Front page news last week – some of us are, after all, genetically linked to that lowbrow brute the Neanderthal Man. Let’s hope geneticists don’t get carried away with this train of eugenics. It happened in Nazi Germany with the Tarpan, a wild European forest horse.
The 1841 engraving, below right, of a 5-month old colt is the only image of a Tarpan known to have been drawn from life. Although they had long since been hunted to extinction in Great Britain, Tarpans survived in Central Europe until the late 1800s. The last of the breed died in captivity in 1910, but there were still domestic Konik ponies in Poland with many of the same physical characteristics – dun-colored coats, zebra-like stripes on their legs, barrel chest with lack of withers, thick dark manes and tails, and dorsal stripes.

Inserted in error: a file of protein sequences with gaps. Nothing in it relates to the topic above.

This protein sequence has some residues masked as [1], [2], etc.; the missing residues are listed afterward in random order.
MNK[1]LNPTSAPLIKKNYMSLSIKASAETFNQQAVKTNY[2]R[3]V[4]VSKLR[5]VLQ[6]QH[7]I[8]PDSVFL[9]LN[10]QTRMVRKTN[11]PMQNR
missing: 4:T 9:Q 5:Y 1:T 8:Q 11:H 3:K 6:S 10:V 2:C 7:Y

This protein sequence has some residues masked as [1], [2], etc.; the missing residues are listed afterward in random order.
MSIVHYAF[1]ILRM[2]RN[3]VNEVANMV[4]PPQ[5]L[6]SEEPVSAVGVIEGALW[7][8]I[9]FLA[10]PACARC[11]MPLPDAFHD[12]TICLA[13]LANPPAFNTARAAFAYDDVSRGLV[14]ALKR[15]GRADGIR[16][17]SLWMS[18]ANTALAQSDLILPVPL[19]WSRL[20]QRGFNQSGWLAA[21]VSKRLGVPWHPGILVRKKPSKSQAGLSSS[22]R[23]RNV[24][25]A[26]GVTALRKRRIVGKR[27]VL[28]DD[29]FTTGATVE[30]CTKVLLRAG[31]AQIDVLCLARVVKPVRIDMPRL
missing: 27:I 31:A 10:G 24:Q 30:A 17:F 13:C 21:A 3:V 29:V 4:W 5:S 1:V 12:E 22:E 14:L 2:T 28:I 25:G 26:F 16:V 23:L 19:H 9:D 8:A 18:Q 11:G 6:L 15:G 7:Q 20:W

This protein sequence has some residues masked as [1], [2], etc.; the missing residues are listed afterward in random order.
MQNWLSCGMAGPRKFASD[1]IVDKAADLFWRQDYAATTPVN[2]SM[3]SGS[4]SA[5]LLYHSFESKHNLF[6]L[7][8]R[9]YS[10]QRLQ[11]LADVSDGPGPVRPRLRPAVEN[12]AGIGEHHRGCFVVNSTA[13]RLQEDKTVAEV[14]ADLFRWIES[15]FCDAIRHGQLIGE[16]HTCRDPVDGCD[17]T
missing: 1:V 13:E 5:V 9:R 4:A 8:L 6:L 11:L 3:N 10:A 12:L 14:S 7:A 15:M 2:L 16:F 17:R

Since the Tarpan had played a role in German folklore, senior Nazi officials, including Herman Goering, supported an effort to selectively “back-breed” to the Tarpan. Whole herds were stolen following the invasion of Poland and sent to Germany for the experiments, only to be slaughtered and eaten by starving German citizens in the final days of the war.
Those that escaped capture by the Germans in Poland were allowed to range the national parks and when the Iron Curtain fell, conservationists were able to transport them to other countries.
A project in the Kentish Wetlands of Great Britain has the aim of releasing large herbivores such as Konik horses, whose original habitat was wetland marsh country, to help restore the region’s natural ecology and wildlife.
Meanwhile in Holland, conservationist Frans Vera, is “re-wilding” a 6,000-acre reserve called the Oostvaarderplassen with Konik horses from Poland, as well as Heck cattle, back-bred by Germans in the 1930s to resemble aurochs, wild European cattle painted on the walls of caves by our prehistoric ancestors.